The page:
These are links to the two CBC pieces mentioned:
How do we find ourselves?
I did a quick check online and sure enough Oprah an online quiz to help us find ourselves. But I don’t want to pick on Oprah too much because it was only slightly harder to find Christianized versions of such ideas. The faithful often possess the exact same outlook on life as the surrounding culture, merely shellacked with spiritual gloss.
How we find ourselves is a question not many people asked in previous times. In previous cultures (and present ones different than our own), our identity was for the most part inherited. Our social position in family and society gave us an identity and we found ourselves within it. Now we can easily imagine the shortfalls of this and are probably repulsed by a perceived lack of freedom in determining who we are.
But given our own culture – where are forced to not just find but even to construct our own identities – we may be blind to the dangers on the other side. Whatever the pitfalls of finding identity in social and familial expectations, few wrestled with issues of identity with the same angst as we do today. This is evident from looking at the literature of the day.
It can actually be exhausting on our side of things. Because if we are completely free to find ourselves, or even to self-create ourselves, than it really rests all on us. The burden is entirely individually borne. And it betrays the general fact that if want to find yourself you ought not to look to yourself.
The Gospel – the Good News of Jesus with all its implications – offers something completely different than the older inherit your identity from tribe-social position-family-religious/ethnic affiliation. When people embraced Jesus as Lord they often had to forsake reliance on ethnicity or social position to construct identity. There is neither Jew nor Greek, slave nor free the Apostle wrote to the Galatians. Not even family ties, as vital in the Biblical view as in most other cultures, was where we are to find our identity. Think on that and consider Jesus’ words about fathers, mother, sons, and daughters.
But the Gospel also does not urge us to look to ourselves or find ourselves. This repudiates the contemporary obsession with self-discovery, self-invention, or self-construction. Instead urging us to find ourselves, we must instead lose ourselves – even our very lives. It’s then that we truly will find what we’re looking for.
‘Tis within limits that the master shows.” Johann Wolfgang von Goethe (1749 – 1832)
Goethe wrote that line to illustrate how strict forms of writing poetry, like the sonnet, helped show who were the real gifted poets. Basically being to Germans what Shakespeare is to the English speaking world, he should know. Being confined within the parameters forced them to refine, distill, and perfect their poetic intentions. It was in the limitations that they find their strength. American poet and artist Julia Cameron expresses the same, updated for the twentieth century: “in limits there is freedom. Creativity thrives within structure.”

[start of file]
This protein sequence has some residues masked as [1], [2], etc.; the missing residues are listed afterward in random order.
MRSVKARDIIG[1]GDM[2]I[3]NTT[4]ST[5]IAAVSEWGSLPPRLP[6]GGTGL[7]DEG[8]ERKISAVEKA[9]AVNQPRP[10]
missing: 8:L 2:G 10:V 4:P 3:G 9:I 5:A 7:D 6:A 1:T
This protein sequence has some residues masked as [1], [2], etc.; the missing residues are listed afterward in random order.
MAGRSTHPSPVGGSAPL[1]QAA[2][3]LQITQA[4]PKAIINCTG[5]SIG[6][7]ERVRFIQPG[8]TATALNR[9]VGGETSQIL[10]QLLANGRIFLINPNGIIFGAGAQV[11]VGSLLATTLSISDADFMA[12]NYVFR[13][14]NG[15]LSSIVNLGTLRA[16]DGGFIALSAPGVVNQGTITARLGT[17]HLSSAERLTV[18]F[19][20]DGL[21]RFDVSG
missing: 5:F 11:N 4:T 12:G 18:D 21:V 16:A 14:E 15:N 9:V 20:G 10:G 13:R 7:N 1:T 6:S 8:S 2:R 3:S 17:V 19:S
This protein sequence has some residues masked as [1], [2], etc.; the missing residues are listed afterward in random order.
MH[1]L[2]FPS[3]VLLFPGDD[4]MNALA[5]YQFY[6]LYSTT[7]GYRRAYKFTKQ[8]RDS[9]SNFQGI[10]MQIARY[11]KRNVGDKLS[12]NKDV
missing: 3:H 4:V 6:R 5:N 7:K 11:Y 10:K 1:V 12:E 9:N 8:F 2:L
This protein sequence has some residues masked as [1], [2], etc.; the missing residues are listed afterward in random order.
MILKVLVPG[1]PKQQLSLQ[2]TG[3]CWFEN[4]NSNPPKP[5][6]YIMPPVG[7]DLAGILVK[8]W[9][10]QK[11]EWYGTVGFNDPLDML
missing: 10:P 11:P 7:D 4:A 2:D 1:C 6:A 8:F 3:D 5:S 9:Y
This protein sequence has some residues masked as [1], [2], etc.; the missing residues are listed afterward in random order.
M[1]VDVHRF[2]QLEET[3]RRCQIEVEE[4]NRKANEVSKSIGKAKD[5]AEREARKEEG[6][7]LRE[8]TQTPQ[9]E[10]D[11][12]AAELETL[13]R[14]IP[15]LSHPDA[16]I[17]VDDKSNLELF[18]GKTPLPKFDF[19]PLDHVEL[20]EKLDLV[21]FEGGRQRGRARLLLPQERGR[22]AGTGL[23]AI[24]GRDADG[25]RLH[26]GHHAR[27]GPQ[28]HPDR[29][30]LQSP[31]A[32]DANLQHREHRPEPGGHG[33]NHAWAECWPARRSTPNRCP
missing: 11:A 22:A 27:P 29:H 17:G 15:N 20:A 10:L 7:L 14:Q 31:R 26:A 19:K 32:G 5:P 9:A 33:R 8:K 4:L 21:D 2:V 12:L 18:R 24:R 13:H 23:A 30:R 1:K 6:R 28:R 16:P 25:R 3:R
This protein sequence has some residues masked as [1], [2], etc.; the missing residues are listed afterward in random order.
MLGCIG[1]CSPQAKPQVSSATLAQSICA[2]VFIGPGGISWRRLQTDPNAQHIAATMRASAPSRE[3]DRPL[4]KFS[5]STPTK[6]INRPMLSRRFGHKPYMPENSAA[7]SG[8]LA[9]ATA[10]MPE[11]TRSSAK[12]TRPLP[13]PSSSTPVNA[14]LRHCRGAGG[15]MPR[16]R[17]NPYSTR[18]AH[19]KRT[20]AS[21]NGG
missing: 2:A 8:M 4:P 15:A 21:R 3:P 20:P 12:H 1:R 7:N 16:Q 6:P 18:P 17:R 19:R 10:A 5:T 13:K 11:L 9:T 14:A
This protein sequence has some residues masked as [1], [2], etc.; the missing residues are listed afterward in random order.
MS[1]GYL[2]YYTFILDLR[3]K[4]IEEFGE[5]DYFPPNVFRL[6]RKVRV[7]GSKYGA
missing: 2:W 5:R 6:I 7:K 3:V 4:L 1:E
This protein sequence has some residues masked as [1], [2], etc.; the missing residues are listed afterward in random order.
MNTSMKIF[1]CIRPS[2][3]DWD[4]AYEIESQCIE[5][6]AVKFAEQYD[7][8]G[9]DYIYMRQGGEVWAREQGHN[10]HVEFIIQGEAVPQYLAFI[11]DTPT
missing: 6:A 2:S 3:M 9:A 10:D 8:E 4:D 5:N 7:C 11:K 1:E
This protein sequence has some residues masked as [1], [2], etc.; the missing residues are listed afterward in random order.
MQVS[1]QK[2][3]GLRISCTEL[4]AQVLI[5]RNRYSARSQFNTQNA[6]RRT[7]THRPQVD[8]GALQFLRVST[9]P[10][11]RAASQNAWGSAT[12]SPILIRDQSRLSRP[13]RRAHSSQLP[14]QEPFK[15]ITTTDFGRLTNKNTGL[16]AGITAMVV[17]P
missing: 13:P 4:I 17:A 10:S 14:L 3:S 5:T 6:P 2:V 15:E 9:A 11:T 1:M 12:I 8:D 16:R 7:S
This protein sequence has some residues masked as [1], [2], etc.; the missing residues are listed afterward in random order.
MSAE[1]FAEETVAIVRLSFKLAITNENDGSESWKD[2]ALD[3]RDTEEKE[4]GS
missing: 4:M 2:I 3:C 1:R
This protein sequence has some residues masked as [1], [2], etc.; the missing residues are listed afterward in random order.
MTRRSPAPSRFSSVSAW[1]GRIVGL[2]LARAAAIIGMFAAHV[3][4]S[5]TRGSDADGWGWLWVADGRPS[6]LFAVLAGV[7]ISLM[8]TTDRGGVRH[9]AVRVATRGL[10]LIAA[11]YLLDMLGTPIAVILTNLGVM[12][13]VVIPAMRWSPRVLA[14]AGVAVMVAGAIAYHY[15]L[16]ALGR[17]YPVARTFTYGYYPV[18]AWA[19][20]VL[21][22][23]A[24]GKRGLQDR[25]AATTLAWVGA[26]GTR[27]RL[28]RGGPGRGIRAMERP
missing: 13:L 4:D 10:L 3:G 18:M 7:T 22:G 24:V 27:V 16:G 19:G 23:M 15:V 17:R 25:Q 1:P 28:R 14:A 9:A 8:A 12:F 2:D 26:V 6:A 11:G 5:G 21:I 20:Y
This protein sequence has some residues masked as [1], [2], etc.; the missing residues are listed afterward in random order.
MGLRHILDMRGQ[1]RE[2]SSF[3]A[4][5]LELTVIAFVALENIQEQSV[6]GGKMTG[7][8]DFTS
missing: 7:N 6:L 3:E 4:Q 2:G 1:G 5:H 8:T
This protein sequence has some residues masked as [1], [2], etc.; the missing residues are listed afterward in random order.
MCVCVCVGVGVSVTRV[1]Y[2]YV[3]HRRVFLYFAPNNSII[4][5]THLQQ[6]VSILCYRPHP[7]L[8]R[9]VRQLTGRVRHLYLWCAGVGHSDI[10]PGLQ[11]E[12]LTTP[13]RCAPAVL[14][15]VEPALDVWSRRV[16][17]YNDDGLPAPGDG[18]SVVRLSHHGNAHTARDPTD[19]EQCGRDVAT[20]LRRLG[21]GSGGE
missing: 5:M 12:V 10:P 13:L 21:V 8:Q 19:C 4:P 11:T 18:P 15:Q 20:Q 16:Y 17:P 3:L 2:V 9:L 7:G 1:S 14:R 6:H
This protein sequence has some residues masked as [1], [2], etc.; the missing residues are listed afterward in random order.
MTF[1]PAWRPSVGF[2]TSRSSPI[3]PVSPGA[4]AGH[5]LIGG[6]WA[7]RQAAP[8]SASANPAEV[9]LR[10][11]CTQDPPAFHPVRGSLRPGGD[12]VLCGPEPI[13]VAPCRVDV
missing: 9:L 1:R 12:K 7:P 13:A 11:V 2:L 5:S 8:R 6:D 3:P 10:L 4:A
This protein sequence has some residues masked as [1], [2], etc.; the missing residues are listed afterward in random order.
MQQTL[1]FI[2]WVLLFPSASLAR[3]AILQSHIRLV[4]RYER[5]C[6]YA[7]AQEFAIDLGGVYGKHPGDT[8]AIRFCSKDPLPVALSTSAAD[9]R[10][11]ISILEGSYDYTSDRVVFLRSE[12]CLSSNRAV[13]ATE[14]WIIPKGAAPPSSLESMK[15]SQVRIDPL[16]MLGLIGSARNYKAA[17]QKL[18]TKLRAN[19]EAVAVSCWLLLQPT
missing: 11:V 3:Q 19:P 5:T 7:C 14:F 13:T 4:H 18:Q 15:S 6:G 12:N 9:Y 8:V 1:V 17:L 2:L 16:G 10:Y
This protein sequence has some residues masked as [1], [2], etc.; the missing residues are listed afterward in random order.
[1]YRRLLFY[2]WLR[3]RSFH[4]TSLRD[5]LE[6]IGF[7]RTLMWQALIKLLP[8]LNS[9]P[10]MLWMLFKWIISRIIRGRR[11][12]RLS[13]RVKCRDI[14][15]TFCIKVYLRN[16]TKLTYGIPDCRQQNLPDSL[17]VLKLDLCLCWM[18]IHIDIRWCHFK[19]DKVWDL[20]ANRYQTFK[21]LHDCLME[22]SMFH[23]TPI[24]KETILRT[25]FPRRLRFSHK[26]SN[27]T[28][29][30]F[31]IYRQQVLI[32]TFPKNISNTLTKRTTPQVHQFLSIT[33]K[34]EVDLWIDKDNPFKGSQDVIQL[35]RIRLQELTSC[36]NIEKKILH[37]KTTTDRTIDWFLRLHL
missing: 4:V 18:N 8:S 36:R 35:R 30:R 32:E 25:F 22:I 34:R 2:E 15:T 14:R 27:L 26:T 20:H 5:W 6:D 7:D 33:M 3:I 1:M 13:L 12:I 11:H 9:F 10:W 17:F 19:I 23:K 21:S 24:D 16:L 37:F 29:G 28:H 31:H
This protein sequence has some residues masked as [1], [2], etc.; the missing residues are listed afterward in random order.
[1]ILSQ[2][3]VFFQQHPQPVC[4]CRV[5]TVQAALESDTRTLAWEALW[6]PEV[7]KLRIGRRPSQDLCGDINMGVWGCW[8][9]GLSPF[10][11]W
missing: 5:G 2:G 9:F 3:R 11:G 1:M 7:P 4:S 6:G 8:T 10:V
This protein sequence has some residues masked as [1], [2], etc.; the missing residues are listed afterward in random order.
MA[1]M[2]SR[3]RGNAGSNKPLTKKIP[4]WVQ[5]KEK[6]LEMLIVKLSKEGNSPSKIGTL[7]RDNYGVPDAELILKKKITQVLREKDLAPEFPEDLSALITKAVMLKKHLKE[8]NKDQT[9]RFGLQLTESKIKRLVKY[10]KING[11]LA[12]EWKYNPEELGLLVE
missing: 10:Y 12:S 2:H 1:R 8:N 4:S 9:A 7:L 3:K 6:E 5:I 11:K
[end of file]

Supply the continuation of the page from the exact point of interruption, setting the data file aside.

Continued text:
This may grate against us at first. How can being confined be a freeing thing? Aren’t all limits restrictive? The fact that the idea grates is evidence at just how counter-cultural it is in a world where any restraint upon us is felt to be an injustice. But only within restraint can we be truly free.
But having rules on the field which restrict play free everyone enjoy the game.
A society which has no laws, customs, or social virtues may permit one to do whatever they want to anyone else. But would such freedom really feel like freedom if you were living in it?
Staying faithful in marriage limits intimacy to one partner. But it also frees us to enjoy the extended, long-term, committed love that only such an exclusive relationship can bring.
With God, it is the same. As as a well-known worship song says it’s only in Your will that I am free. And that idea does not come from nowhere. It comes from God, who desires us to be more free than we would even choose to be on our own.
The Psalmist in Psalm 119, that massive meditation on God’s word, says: I will run in the way of your commandments, when you enlarge my heart… (v 32). The image is one of running free yet while being held within God’s desires for us expressed in His word. A heart set truly free is one within limits.
Often I hear things like: “we can’t do it that way anymore”, “that would never work today”, or even “God won’t do it that way anymore”. Times have changed, we’re told.
As someone who does not go in for innovation for innovation’s sake, this line of reasoning doesn’t quite sit with me. And not just for the sake of the theological principle that God can do whatever pleases Him. For historical reasons as well. Consider that in 1946 the dean of Harvard Divinity School had counted the tradition of large-scale evangelistic preaching to be discredited entirely. It was the realm of hucksters and hacks. The very idea of evangelism was loaded with images of charlatans who used big tent revivalism for personal gain.*
And then a few short years later, a young Billy Graham rose up in the public eye. His ministry could at the very least be described as, ahem, fruitful.
The lesson? No one gets to tell God who He’ll use or how He’ll use them. And no one gets to say what is over and that God can’t or won’t work that way again.
*see page 35 of Ross Douthat’s excellent book Bad Religion: How We Became a Nation of Heretics